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My Modeling Career

by N.P.C about a year ago in Embarrassment
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It was over before it even began.

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Ladies and Gentlemen of the Jury. I want to say, in my defense, I was very, very drunk when I decided to say this. On second thought- that’s not a real defense, is it? It was my own choice to get drunk, after all.

Ladies and Gentlemen of the Jury, I’m sorry. I have no defense for saying this. I can only apologize for my cringe-y-ness. And may I remind you that I have already served my punishment? Please be kind.

I am what some might describe as “Low Maintenance” in terms of my fashion choices. Others would say that I appear to have “Given Up Almost Entirely.” Both statements are equally apt. I also don't really prefer one over the other.

I go to a hair salon at most once a year. I make an active choice to pick stretch pants over denim jeans literally every day. Yes, there have been a few nights where I used a makeup wipe instead of washing my face with cleanser, and no I don’t ever prime my lids if I feel like putting on eye shadow.

To be honest, I wouldn’t mind putting in a little more effort some days, but as it turns out I have no skill at all in the beauty department. I mean I’ve whiled away hours watching hair/ makeup tutorials and practicing in front of a mirror. I even tried to use a ruler to keep my liner even and straight. It’s all been to no avail. I always end up looking like I allowed a toddler to paint my face. Suffice it to say I usually end up keeping things pretty basic.

It probably comes as no surprise to hear then, that when I have a special occasion to attend I pay a professional to do my hair and makeup. It’s a little pricier, but when I think of all the money I save by not buying new brushes, blenders, and replacement product on the regular I think I’m ahead. That, and the events I attend are few and far between.

The story I’m about to share happened in January 2019. This was pre-pandemic, when large group functions were still ethical. A friend was having an engagement bash in that lull weekend right after New Years and I decided I would get my hair and makeup done at the salon.

The process was just fine, fun even. The women working were bored stiff. It was a slow, cold night with not a whole lot going on. I think I was one of three clients in the whole place and they had hours to go before closing. I was there super early, and I decided I wanted the works.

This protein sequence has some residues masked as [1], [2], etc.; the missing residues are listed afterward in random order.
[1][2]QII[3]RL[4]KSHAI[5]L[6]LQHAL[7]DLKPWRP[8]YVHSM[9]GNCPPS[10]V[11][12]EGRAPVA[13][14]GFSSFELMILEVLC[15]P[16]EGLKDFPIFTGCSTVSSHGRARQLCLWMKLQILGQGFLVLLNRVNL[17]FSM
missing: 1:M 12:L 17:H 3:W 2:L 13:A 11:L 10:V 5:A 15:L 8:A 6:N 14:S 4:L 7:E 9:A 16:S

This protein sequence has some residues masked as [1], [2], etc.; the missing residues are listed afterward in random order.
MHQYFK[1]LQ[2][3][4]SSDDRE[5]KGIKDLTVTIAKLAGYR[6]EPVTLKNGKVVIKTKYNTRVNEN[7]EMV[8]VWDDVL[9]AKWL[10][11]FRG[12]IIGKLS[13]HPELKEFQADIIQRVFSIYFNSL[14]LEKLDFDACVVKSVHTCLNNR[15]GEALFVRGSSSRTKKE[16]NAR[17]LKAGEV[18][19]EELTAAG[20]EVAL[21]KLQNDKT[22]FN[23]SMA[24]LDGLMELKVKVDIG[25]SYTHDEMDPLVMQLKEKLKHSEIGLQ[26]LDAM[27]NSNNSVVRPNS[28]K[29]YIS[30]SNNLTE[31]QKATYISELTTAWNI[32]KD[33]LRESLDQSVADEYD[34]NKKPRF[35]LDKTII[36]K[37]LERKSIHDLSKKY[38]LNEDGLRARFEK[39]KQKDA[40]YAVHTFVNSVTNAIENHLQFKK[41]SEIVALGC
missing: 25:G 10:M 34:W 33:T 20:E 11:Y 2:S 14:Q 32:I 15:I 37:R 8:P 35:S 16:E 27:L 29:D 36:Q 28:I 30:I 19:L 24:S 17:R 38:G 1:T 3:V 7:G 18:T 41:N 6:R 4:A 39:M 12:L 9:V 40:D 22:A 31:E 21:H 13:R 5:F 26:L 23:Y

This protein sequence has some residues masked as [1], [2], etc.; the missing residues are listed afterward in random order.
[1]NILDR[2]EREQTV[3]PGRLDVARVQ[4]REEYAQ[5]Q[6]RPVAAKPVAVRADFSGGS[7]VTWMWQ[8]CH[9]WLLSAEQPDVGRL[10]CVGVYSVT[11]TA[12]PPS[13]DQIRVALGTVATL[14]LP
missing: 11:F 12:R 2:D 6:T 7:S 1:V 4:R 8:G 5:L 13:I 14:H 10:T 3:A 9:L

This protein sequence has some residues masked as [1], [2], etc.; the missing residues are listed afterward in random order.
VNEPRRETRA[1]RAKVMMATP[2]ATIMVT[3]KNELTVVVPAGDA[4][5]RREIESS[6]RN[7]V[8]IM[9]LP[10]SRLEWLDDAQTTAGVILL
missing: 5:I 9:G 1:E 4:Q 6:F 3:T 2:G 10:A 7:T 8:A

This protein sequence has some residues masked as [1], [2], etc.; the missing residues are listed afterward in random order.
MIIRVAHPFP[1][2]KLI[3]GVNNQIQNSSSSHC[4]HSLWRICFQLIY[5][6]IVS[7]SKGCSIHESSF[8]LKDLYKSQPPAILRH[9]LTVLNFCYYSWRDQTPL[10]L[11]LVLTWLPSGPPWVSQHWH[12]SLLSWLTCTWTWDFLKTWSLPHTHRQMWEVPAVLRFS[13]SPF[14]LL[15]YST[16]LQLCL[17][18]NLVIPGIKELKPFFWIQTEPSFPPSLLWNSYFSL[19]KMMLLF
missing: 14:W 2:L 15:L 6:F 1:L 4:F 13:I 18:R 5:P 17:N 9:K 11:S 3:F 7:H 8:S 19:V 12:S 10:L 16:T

I endured the pain of threading my brows and upper lip. I got a mani-pedi combo to match my outfit for the night. I got a full face of makeup including false lashes. Two women worked together to cut, color and curl my hair into copper ringlets.

I was already relishing being pampered this way, and then one of the women said to me, “Hey, N.P.C, we’re going to take a few pictures of your hair ok? From a couple of different angles. We post them on the salon’s social media page. You don’t mind, do you? You should follow us!”

Of course I didn’t mind. They did a really great job; my hair looked nice and shiny and bouncy. I don’t get to feel that feeling but once a year. You can hardly begrudge me that! Every now and then we're all allowed to feel good about how we look!

So I went to the party, still feeling myself. And as the night went on and we all got drunker (the bride-to-be’s brother was trying to fight her fiancé), and drunker (the groom-to-be’s dad was dancing with his wife riding his shoulders) I may have mentioned to a few friends and family that my look was going to be posted on a certain salon’s Instagram page.

I may have used the expression “Hair Model.” I may have also done an absolutely atrocious catwalk up and down the dance hall’s shiny parquet floors amid the hoots and hollers of my friends. I mean hand-on-hip, toes pointed; sashay, sashay, sashay.

Guys, I promise you, I meant it as a joke. I was just trying to get a laugh. I know, I was feeling myself and I was hammered, but I wasn’t completely delusional. I am painfully aware that I am not model material. I am prepared to admit however, that in a way that I absolutely detest about myself; I was just a teensy bit proud when I told them, too.

Regardless of my intentions, the problem was I said it. And when the party was over and we went our separate ways, people remembered I said it. When we were all stone sober, they remembered I said it.

They ask about it, actually. Often.

“Was it S**** Salon on Islington? The one by the Chase Bank?”

“Is this the right Instagram handle? Did I spell it right?

“Is that you? That doesn’t look at all like you.”

“It’s not you…?”

The salon never posted any of my pictures.

And even now, a few years afterwards, I occasionally run into people from the night of that engagement party. We catch up, make small talk but I will invariably get hit with some rendition of:

"Remember that salon you said you modeled for? Remember that? They ever get around to posting your pictures? No? I wonder why not. It’s okay, don't be embarrassed. It’s very, very challenging to be a Hair Model.”

I want to cry every single time.


About the author


A human person from Toronto. Still figuring it out. Hoping one day there's less to figure out. Find me in your local book store, in the self-help section. Offer me a hug, then walk away. It's probably for the best.

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